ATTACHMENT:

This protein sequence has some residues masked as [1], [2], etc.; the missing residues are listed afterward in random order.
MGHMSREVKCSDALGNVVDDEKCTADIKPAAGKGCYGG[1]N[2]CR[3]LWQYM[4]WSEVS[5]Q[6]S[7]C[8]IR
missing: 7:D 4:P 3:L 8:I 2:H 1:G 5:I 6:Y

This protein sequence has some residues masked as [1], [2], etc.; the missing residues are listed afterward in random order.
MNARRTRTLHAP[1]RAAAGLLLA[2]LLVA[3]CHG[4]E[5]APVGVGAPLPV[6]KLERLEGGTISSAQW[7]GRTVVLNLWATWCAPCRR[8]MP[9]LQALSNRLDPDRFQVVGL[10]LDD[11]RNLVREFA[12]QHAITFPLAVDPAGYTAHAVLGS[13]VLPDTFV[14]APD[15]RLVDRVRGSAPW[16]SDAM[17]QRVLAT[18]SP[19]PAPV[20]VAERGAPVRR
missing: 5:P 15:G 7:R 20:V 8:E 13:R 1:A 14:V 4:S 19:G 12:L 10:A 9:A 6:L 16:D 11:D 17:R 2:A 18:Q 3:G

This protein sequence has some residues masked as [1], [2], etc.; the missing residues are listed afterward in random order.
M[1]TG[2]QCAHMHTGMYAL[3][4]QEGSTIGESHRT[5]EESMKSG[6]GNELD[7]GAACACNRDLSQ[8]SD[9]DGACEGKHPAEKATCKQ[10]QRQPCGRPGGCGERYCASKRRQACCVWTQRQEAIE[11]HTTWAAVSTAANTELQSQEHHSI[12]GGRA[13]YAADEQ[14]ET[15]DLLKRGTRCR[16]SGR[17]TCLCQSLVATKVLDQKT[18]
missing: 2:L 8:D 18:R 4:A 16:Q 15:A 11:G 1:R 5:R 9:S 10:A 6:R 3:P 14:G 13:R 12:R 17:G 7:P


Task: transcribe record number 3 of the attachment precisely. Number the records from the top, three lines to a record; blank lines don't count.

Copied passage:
This protein sequence has some residues masked as [1], [2], etc.; the missing residues are listed afterward in random order.
M[1]TG[2]QCAHMHTGMYAL[3][4]QEGSTIGESHRT[5]EESMKSG[6]GNELD[7]GAACACNRDLSQ[8]SD[9]DGACEGKHPAEKATCKQ[10]QRQPCGRPGGCGERYCASKRRQACCVWTQRQEAIE[11]HTTWAAVSTAANTELQSQEHHSI[12]GGRA[13]YAADEQ[14]ET[15]DLLKRGTRCR[16]SGR[17]TCLCQSLVATKVLDQKT[18]
missing: 2:L 8:D 18:R 4:A 16:Q 15:A 11:G 1:R 5:R 9:S 10:A 6:R 3:P 14:G 13:R 12:R 17:G 7:P